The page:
When computer-equipped cop cars hit the streets 40 years ago
Vancouver police saw promise in early testing of in-cruiser technology
The National was there in January 1979 when some patrol cars became equipped with computers that would allow officers to search police databases from the front seat of their vehicle.
"It puts the cars in direct touch with all of the information stored in the national police computer system," the CBC's Colin Hoath told viewers.
Hoath reported the system would allow officers to pull information about a vehicle or licence plate. It would also allow the transmission of sensitive information to the police cruisers that were out on patrol.
The system — referred to as a whole as a Mobile Radio Data System — was intended to help cut down on the time police officers spent waiting to obtain this information from a dispatcher.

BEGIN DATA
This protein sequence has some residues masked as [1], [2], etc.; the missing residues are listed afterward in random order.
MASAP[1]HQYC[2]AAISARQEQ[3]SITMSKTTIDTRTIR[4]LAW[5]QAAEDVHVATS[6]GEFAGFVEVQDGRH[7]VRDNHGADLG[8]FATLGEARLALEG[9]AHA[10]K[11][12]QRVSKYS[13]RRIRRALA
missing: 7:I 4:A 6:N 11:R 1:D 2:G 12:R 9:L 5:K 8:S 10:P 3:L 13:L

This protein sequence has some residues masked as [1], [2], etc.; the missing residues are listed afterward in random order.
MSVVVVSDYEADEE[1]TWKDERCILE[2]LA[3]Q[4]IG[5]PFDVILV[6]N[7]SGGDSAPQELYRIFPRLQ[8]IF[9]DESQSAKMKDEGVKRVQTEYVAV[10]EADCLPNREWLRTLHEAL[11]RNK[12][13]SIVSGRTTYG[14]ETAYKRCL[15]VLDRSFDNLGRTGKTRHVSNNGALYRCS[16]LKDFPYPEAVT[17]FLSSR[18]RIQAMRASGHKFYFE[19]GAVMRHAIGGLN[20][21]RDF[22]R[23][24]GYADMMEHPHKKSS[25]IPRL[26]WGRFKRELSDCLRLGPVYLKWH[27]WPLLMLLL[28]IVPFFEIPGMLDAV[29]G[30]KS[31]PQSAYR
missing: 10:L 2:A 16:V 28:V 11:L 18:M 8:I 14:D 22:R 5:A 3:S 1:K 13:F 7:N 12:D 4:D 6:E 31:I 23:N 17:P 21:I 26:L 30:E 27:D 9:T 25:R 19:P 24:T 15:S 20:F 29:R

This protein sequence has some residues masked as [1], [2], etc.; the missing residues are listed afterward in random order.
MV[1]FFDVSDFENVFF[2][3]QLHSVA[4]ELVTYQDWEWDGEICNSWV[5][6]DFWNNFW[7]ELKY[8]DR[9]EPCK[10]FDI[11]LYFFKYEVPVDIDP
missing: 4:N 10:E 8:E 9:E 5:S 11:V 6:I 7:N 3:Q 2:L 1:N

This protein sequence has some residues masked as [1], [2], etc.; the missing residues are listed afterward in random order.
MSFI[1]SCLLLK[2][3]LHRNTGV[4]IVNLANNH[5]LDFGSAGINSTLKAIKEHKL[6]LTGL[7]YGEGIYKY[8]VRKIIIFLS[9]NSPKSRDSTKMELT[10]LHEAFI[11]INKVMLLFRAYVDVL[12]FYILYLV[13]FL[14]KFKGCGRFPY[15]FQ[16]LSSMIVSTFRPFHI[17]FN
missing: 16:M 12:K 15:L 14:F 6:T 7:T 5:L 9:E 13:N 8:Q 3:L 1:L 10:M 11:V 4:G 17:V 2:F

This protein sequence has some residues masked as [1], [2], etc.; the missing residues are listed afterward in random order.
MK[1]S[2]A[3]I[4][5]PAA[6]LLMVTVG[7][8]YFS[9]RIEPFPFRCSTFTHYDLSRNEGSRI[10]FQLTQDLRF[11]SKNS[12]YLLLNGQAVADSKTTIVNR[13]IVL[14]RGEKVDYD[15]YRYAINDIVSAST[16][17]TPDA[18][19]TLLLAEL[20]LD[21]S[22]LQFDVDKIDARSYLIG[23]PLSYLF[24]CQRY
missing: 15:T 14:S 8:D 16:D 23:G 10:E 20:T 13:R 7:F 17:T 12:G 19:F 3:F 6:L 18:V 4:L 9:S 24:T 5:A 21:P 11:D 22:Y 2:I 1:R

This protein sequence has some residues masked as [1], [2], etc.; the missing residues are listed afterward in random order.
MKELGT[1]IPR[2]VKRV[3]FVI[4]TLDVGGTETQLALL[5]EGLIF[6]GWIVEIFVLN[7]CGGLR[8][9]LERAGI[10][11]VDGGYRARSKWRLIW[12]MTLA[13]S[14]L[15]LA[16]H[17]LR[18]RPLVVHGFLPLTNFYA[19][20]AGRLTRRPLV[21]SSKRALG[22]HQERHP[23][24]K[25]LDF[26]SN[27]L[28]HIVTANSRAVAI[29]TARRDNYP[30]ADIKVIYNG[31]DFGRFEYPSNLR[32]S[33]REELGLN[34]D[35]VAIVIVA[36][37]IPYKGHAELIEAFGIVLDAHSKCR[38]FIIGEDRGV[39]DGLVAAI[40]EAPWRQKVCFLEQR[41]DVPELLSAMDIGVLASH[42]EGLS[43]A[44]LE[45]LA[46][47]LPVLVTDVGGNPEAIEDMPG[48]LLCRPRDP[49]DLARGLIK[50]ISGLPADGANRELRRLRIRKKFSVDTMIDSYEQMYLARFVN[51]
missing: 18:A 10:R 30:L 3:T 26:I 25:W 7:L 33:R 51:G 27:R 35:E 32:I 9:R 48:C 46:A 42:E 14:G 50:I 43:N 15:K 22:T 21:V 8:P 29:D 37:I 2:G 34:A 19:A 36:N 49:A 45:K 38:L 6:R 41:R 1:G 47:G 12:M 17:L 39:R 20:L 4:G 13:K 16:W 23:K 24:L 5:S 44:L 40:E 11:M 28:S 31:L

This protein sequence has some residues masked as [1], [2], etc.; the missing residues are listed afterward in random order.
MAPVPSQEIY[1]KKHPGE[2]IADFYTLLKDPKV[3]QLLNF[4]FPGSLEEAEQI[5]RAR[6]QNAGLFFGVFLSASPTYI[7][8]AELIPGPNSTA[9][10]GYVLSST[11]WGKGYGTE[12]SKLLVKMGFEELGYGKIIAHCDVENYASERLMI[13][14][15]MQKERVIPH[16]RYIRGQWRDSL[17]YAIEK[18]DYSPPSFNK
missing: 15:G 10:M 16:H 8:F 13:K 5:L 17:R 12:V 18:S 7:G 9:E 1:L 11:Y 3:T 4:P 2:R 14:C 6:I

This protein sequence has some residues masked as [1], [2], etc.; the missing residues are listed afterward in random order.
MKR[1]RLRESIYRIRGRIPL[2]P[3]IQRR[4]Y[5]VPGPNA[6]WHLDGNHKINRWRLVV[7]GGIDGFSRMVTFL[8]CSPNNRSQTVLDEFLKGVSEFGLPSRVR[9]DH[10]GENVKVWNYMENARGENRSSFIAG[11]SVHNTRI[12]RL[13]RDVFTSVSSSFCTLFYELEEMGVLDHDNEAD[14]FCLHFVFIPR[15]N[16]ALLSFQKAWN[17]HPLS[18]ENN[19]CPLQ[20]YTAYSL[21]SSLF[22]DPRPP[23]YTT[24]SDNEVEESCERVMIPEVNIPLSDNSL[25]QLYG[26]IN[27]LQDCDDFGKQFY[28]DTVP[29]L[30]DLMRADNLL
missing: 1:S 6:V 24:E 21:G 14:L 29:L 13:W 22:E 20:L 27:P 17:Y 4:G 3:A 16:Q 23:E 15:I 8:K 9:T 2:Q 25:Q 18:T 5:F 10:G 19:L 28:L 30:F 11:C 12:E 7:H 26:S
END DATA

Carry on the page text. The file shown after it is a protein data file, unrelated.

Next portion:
'More arrests than they dreamt possible'
Police in Vancouver believed the system would pay dividends quickly.
"Already, the few cars that we have out now ... are finding that they're making more arrests than they dreamt possible," said Insp. Ken Cocke.
Cocke said most of those involved traffic bench warrants.
Given that police could use the in-car computers to find these individuals, Cocke said he would advise them to pay their tickets "because those cars are going to be out there looking for them."
The testing of the system appeared to proceed smoothly.
A few months later, Vancouver city councillors received a report from the city engineer and chief constable indicating "officer acceptance of the system has been very good" and that "a significant increase in checks has resulted in additional arrests."